Chakra Discussions

Memoirs of a Modern-Day Ksatriya - Part Seven

by Jaya Govinda das

Posted October 3, 2004

'Captain Sankirtana'

As a Christian, Chaplain L. was real big on charity. Service to God meant service to man, so I decided that that was the angle from which I would 'get' him. After all, the best way to preach to someone is through the medium of their own beliefs, for they have no arguments against them.

Sure enough, the topic came up, as it always did, at our next discussion group meeting. The chaplain brought forth various excerpts from the Bible on the importance of charity work, as if to suggest that charity work isn't an important tenet of our philosophy. Little did he know.

Only a person who is fully in Krsna consciousness can be said to be engaged in welfare work for all living entities. When a person is actually in the knowledge that Krsna is the fountainhead of everything, then, when he acts in that spirit, he acts for everyone. The sufferings of humanity are due to forgetfulness of Krsna as the supreme enjoyer, the supreme proprietor, and the supreme friend. Therefore, to act to revive this consciousness within the entire human society is the highest welfare work. One cannot be engaged in such first-class welfare work without being liberated in the Supreme. A Krsna conscious person has no doubt about the supremacy of Krsna. He has no doubt because he is completely freed from all sins. This is the state of divine love.

A person engaged only in ministering to the physical welfare of human society cannot factually help anyone. Temporary relief of the external body and the mind is not satisfactory. The real cause of one's difficulties in the hard struggle for life may be found in one's forgetfulness of his relationship with the Supreme Lord. When a man is fully conscious of his relationship with Krsna, he is actually a liberated soul, although he may be in the material tabernacle. -- Bg. 5:25 purport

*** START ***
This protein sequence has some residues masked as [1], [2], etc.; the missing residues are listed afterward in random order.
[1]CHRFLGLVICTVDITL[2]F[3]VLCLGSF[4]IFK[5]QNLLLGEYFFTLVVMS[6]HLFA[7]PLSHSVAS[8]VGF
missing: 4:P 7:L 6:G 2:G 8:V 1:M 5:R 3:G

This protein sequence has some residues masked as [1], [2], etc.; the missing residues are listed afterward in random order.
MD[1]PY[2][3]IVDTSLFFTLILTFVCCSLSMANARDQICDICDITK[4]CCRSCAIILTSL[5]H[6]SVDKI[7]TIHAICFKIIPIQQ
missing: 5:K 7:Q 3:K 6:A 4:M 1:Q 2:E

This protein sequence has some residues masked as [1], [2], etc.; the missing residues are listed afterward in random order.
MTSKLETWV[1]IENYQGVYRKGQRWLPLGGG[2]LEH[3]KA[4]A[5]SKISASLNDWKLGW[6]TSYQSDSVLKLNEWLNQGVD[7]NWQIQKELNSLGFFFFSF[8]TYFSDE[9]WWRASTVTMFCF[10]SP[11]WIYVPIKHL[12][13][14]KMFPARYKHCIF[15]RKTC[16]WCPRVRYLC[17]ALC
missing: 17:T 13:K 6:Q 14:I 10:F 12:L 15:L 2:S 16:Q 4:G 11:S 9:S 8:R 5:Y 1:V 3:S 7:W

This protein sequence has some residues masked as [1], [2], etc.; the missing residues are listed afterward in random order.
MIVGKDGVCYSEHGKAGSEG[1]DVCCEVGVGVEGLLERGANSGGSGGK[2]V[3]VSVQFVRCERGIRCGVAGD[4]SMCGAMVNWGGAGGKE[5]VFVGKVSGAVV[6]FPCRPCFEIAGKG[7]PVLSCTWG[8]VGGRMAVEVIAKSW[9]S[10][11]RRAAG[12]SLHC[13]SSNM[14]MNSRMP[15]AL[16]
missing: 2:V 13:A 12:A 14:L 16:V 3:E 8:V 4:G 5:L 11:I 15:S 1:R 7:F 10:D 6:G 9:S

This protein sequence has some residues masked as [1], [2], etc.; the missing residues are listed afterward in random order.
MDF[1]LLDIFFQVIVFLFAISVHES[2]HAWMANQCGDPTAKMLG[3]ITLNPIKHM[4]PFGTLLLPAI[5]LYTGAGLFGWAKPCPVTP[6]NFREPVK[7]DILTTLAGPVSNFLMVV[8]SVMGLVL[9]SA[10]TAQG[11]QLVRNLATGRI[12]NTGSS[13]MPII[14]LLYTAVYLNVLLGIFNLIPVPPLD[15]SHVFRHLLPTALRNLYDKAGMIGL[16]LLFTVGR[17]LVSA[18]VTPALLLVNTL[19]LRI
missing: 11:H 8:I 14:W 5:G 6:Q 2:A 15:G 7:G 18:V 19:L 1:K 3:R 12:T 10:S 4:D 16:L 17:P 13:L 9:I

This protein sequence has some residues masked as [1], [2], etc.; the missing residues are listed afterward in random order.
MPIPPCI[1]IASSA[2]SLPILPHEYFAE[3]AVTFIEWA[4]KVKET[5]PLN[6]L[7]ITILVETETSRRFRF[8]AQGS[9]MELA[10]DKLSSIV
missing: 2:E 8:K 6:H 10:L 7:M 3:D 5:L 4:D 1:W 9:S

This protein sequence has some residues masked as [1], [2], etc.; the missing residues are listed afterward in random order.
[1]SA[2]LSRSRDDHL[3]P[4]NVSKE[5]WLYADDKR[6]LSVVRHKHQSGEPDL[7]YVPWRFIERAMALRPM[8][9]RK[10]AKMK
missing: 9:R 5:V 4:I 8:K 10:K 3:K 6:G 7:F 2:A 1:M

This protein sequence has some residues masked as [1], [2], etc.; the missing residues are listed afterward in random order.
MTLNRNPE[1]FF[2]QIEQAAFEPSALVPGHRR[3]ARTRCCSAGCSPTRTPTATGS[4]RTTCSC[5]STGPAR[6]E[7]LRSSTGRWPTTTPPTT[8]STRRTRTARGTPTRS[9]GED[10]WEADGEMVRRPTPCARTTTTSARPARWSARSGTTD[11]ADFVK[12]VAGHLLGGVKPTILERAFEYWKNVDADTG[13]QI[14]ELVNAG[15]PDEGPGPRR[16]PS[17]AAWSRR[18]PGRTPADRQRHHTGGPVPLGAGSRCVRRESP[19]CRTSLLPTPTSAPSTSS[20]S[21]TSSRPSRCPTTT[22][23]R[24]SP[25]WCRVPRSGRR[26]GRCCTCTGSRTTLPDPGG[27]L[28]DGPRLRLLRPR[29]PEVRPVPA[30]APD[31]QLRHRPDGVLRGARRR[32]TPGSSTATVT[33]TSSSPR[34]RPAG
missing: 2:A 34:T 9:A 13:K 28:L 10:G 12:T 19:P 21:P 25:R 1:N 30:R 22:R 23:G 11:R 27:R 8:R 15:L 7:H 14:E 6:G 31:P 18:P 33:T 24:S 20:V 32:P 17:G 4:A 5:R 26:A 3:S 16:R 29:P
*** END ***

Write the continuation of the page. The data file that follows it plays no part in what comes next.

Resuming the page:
He questioned me, "Well, what can you really do besides just loving your fellow brother and sister and trying to share with them the 'good word'. I mean, realistically, what can you do besides just tell people about God?"

So, there it was. The challenge. I replied, "Meet me in front of the PX in an hour and I'll show you. Bring some Bibles."

An hour later, the chaplain and I met at our destination. In his hands, he carried a stack of Bibles. I carried a stack of Bhagavad-Gitas and some small books. I proposed that we stand there for an hour and distribute the books, alternating between Bibles and Gitas. He was inclined to take the challenge, and so began Camp Anaconda's first book distribution marathon, which ended up lasting well beyond the proposed hour.

As I watched the chaplain distributing Prabhupada's Gita, I was simply amazed and awed at what Prabhupada had accomplished. Who would have ever thought that a Christian minister would be distributing Vedic knowledge in Iraq? And what would I be doing if the devotees had never found me? I'd probably be sitting there laughing at that 'silly guy giving out those silly books'. not realizing the extreme importance of what he was doing. He had just saved himself.